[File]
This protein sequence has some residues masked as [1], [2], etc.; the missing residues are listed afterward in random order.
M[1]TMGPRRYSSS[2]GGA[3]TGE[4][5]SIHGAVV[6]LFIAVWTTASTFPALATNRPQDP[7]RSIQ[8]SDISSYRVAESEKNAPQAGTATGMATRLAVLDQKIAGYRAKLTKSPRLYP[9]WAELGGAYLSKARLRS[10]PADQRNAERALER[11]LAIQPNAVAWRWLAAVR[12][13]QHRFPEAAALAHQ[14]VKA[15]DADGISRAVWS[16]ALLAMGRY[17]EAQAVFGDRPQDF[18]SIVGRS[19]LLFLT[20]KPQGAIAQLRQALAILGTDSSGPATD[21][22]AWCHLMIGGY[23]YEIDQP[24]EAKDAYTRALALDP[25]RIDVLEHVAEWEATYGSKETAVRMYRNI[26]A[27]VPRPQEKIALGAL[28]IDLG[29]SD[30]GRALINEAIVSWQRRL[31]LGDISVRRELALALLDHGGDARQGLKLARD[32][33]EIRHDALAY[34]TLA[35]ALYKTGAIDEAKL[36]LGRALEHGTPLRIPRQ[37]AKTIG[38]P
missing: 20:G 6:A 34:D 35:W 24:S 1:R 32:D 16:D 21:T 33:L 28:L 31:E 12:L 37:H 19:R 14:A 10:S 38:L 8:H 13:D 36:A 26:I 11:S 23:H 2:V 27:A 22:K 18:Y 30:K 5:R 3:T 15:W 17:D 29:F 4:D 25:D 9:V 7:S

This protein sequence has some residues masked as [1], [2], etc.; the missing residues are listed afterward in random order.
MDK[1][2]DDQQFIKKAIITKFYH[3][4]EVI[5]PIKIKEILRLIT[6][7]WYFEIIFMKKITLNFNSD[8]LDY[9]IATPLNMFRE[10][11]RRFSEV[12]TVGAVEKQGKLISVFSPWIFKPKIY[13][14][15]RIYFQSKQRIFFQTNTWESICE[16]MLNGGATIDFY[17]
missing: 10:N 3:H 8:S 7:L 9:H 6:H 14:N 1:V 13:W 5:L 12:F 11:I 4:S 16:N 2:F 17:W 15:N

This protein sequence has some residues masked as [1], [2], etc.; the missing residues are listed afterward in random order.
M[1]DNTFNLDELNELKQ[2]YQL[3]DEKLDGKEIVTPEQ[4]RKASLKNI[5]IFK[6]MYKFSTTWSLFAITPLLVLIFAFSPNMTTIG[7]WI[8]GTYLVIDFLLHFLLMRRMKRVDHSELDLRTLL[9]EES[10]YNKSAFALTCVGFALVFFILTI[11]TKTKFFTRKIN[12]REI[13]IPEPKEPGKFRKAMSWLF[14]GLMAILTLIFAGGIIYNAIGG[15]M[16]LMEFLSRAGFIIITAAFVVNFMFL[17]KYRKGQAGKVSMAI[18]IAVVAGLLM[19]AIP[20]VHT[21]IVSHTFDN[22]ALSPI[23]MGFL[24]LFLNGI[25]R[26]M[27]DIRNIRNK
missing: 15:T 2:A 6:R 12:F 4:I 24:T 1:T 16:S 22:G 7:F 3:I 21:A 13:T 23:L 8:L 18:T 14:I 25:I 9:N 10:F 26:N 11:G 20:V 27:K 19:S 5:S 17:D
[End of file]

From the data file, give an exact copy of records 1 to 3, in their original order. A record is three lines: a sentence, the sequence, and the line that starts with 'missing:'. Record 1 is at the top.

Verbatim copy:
This protein sequence has some residues masked as [1], [2], etc.; the missing residues are listed afterward in random order.
M[1]TMGPRRYSSS[2]GGA[3]TGE[4][5]SIHGAVV[6]LFIAVWTTASTFPALATNRPQDP[7]RSIQ[8]SDISSYRVAESEKNAPQAGTATGMATRLAVLDQKIAGYRAKLTKSPRLYP[9]WAELGGAYLSKARLRS[10]PADQRNAERALER[11]LAIQPNAVAWRWLAAVR[12][13]QHRFPEAAALAHQ[14]VKA[15]DADGISRAVWS[16]ALLAMGRY[17]EAQAVFGDRPQDF[18]SIVGRS[19]LLFLT[20]KPQGAIAQLRQALAILGTDSSGPATD[21][22]AWCHLMIGGY[23]YEIDQP[24]EAKDAYTRALALDP[25]RIDVLEHVAEWEATYGSKETAVRMYRNI[26]A[27]VPRPQEKIALGAL[28]IDLG[29]SD[30]GRALINEAIVSWQRRL[31]LGDISVRRELALALLDHGGDARQGLKLARD[32][33]EIRHDALAY[34]TLA[35]ALYKTGAIDEAKL[36]LGRALEHGTPLRIPRQ[37]AKTIG[38]P
missing: 20:G 6:A 34:D 35:W 24:S 1:R 32:D 16:D 21:T 33:L 28:L 31:E 12:L 37:H 19:R 14:A 10:S 38:L 8:H 13:D 36:A 26:I 11:S 23:H 2:V 27:A 22:K 18:Y 30:K 5:R 3:T 15:W 17:D 29:F 4:D 25:D 9:V 7:S

This protein sequence has some residues masked as [1], [2], etc.; the missing residues are listed afterward in random order.
MDK[1][2]DDQQFIKKAIITKFYH[3][4]EVI[5]PIKIKEILRLIT[6][7]WYFEIIFMKKITLNFNSD[8]LDY[9]IATPLNMFRE[10][11]RRFSEV[12]TVGAVEKQGKLISVFSPWIFKPKIY[13][14][15]RIYFQSKQRIFFQTNTWESICE[16]MLNGGATIDFY[17]
missing: 10:N 3:H 8:S 7:L 9:H 6:H 14:N 1:V 13:W 5:L 12:F 11:I 4:S 16:N 2:F 17:W 15:N

This protein sequence has some residues masked as [1], [2], etc.; the missing residues are listed afterward in random order.
M[1]DNTFNLDELNELKQ[2]YQL[3]DEKLDGKEIVTPEQ[4]RKASLKNI[5]IFK[6]MYKFSTTWSLFAITPLLVLIFAFSPNMTTIG[7]WI[8]GTYLVIDFLLHFLLMRRMKRVDHSELDLRTLL[9]EES[10]YNKSAFALTCVGFALVFFILTI[11]TKTKFFTRKIN[12]REI[13]IPEPKEPGKFRKAMSWLF[14]GLMAILTLIFAGGIIYNAIGG[15]M[16]LMEFLSRAGFIIITAAFVVNFMFL[17]KYRKGQAGKVSMAI[18]IAVVAGLLM[19]AIP[20]VHT[21]IVSHTFDN[22]ALSPI[23]MGFL[24]LFLNGI[25]R[26]M[27]DIRNIRNK
missing: 15:T 2:A 6:R 12:F 4:I 24:T 1:T 16:S 22:G 7:F 3:I 21:A 13:T 23:L 8:L 18:T 14:I 25:I 9:N 10:F 26:N 11:G 20:V 27:K 19:S 5:S 17:D